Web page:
Driving in I wound up on surbruban nightmare Shaw road ringed by strip malls and parking lots while stuck in traffic. Had to laugh when I passed the bagel shop next to the mosque where I ate breakfast years ago when all the other soccer parents on my daughters traveling team were pining for Denny's. Luckily ride starting in Clovis--which is a continuation of Fresno but has a real "small town" downtown where I was staying. At dinner Jack told me that Climb to Kaiser harder than the Death Ride--funny, I never heard him say that before. School/ ride registration up the road--one of these big Fresno-Clovis mega complexes which guarentees your kid will never walk to a neighborhood school. A good farmers market in downtown Clovis, with the boutique stores staying open--lucky for me the rock band that was supposed to show had to cancel so when a country band took their place--I could go back and get an early sleep.
Scenes from Clovis, an oasis from mega suburb strip mall Fresno
Mass 5:30 start--and already around 70 degrees--beautiful. Joe and Doug say hello in parking lot--after doing so well on Terrible Two I don't expect we'll see Joe, and Doug indicates lots of business traveling/ lack of training so he wouldn't be riding hard. First 23 miles go East into the rising sun along flat farm roads with a few turns, and with a police escort out of town to get us thru intersections. Pace is much faster than start of Davis Double/ Brevet but still has a lot of yo-yo'ing with riders instinctively slowing near intersections or riders on the left (wrong side) of the road suddenly needing to cut in as a lone car approaches. I'm riding more aggressive than usual, watching out for spent riders/ groups so I stay solidly in the rear of the first group leaving town. At mile 23 the Wildcat uphill rollers start so more riders die out that I can move around--but with so much climbing in our future I am just riding pace. Area looks like what you'd find in the Gold Country. Jack catches up to me--he had gotten stuck in the second group on the road--we'd ride together about a dozen times. I knew Jack wasn't going to stop at mile 28 rest stop but stupid me had solidy frozen a Perpetuem bottle that hadn't begun to thaw, and I had already downed my one bottle of sports drink. So I pull into rest stop @6:59 w/ an 18.2 average.
Re frozen Perpetuem bottle--I knew that on a hot day when I put in an effort I tend to lose my appetite, so my plan was to down 4-6?? bottle of cold Perpetuem with a shot of chocolate Hammergel--BOSCO. Luckily they had Perpetuem/ Hammergel at the later rest stops--as my solid food for 12 hours consisted of @4 fig newtons, 1 real cookie, 1 popcicle, 1 small bag sports beans, 4 1/4 bananas, and 1 (yes 1) slice of bread.
A fast tailwind aided section took us into the gentle Burroughs Grade--still felt like I was in the Gold Country. No traffic except for sag motorcycles that passed frequently on the nicely paved roads. Another rest stop at mile 39 that I was out of in 8 minutes after handing bike off to voluenteer who parked it, seeing Jack leave, getting more drink, and getting seasick in the rocking porta poties on the trailer on the side of the hill.. First serious climb of the day--a huge rocklike peak with a giant bolder perched on the top. This one reminded me of the steeper portions of Diablo. With so much climbing I had vowed to sit in the seat, but after getting passed by enough riders I'd get my dander up and stand more and more so I could repass the group--I wound up climbing with one other guy until I caught up to Jack--then we rode together .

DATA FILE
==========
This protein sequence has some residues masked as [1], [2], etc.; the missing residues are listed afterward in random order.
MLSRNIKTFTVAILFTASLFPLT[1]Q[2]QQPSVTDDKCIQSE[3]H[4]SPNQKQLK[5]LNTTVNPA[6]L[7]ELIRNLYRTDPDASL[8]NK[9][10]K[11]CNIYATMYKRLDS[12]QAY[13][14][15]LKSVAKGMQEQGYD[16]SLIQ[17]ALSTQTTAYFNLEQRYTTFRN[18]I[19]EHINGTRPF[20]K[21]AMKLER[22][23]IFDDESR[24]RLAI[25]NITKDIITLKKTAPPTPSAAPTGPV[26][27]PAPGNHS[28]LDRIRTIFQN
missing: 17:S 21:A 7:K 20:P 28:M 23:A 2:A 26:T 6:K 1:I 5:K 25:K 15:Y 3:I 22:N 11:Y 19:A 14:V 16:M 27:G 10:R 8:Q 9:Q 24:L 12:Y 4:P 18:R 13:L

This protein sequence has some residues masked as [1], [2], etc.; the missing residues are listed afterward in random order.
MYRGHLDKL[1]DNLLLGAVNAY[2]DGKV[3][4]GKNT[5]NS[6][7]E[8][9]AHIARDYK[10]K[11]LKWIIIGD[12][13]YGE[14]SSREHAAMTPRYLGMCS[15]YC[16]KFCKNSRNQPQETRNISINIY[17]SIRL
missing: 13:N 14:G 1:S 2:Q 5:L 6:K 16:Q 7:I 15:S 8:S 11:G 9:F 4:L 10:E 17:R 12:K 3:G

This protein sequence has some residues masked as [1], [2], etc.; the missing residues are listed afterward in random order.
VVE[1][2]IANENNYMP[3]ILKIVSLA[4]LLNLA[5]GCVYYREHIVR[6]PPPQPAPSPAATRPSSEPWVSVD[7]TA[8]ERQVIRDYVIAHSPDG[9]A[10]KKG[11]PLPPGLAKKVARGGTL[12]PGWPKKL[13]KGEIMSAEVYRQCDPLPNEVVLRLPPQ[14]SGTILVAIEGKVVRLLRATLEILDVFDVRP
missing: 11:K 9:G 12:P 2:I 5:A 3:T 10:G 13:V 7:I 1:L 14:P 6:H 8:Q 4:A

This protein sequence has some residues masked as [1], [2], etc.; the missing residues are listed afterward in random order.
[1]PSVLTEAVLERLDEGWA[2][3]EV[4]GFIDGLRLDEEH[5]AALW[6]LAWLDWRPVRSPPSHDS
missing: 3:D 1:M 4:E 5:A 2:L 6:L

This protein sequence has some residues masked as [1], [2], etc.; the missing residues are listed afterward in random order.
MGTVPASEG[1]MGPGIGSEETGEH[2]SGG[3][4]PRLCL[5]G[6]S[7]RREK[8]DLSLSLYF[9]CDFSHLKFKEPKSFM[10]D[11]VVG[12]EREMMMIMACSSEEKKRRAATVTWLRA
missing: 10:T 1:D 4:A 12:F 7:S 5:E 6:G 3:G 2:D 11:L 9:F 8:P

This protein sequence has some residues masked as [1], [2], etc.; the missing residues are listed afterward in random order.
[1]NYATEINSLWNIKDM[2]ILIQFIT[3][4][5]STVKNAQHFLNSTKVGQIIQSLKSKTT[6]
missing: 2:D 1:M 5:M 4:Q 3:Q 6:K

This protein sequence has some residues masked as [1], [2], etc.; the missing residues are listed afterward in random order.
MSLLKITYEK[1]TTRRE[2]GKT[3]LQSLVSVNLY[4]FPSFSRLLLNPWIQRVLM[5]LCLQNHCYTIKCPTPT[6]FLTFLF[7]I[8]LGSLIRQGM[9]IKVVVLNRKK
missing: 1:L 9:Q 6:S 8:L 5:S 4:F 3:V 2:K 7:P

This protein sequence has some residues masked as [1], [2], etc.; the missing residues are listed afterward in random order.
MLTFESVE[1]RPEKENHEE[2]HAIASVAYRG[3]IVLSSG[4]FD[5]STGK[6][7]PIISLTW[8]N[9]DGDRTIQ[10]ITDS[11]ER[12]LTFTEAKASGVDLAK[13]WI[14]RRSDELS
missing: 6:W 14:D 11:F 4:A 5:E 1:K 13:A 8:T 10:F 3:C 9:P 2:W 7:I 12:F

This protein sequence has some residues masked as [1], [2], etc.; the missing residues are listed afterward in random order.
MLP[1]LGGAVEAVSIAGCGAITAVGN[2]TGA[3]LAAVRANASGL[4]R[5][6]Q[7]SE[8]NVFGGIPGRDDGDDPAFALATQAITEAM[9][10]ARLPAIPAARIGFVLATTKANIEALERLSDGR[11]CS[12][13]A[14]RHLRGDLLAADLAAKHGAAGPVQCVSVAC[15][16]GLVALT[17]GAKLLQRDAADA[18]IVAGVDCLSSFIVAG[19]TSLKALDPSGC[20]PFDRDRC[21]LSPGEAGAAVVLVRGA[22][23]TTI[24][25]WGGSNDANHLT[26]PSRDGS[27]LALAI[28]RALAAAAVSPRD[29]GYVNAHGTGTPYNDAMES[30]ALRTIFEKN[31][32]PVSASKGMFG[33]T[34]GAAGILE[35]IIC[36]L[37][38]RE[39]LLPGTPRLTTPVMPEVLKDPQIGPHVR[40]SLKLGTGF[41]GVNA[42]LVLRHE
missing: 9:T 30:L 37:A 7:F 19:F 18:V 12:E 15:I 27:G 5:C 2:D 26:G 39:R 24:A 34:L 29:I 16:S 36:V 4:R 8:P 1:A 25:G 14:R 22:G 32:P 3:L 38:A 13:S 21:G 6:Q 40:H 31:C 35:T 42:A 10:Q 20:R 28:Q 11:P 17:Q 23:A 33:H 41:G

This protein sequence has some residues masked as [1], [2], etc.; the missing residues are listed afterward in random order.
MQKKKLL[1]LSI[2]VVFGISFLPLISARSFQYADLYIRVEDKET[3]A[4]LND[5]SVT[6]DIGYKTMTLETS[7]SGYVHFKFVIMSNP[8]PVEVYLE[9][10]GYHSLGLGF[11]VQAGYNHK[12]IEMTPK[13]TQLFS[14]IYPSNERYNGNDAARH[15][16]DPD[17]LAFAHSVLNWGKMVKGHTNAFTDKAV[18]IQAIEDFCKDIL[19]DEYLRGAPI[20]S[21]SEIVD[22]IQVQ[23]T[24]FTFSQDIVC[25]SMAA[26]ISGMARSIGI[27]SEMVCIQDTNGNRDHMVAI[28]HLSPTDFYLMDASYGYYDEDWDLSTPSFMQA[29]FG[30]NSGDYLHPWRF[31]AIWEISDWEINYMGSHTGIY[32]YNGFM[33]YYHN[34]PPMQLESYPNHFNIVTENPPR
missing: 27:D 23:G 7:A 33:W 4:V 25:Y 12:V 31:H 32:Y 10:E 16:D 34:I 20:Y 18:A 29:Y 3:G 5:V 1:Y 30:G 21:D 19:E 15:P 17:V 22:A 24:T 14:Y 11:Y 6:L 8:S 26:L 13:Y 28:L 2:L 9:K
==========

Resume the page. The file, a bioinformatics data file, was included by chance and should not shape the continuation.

Getting close and closer to the boulder in the sky--when Jack pointed out in the distance a road filled with campers and RVS that was also going up--Highway 168--and he said we'd merge in with the traffic in a few more miles.
Quick 2 minute in and out of a waterstop right before the traffic merged and then a grind (not a bad grade but still uphill) on Hwy 168 with nary a shoulder as campers and RV's and pickup trucks pulling boats consistantly passed by on their way to Shaver Lake--which remained hidden from view.. This went on for about 5 miles--damn-- not the greatest part of the ride.
All of a sudden a downhill, voluenteers stopping traffic for a sudden left turn into the Shaver Lake rest stop. Mile 52--9:40. Another voluenteer grabs my bike but instead of parking it she held it until I was ready to leave--another great voluenteer mixed me a HEED and BOSCO PERPETUEM dirink to my specifications. This is where drop bags were sent, but as ride had HEED and now PERPEPETUM I didn't need what I has sent (along with extra Tums and Endurolights) and as we come here again on the return trip I didn't even look for my drop bag--that had just arrived. Had to ride up a hill to get to the bathrooms that were used by park patrons--so took 13 minutes to get out--first double digit rest stop of the day.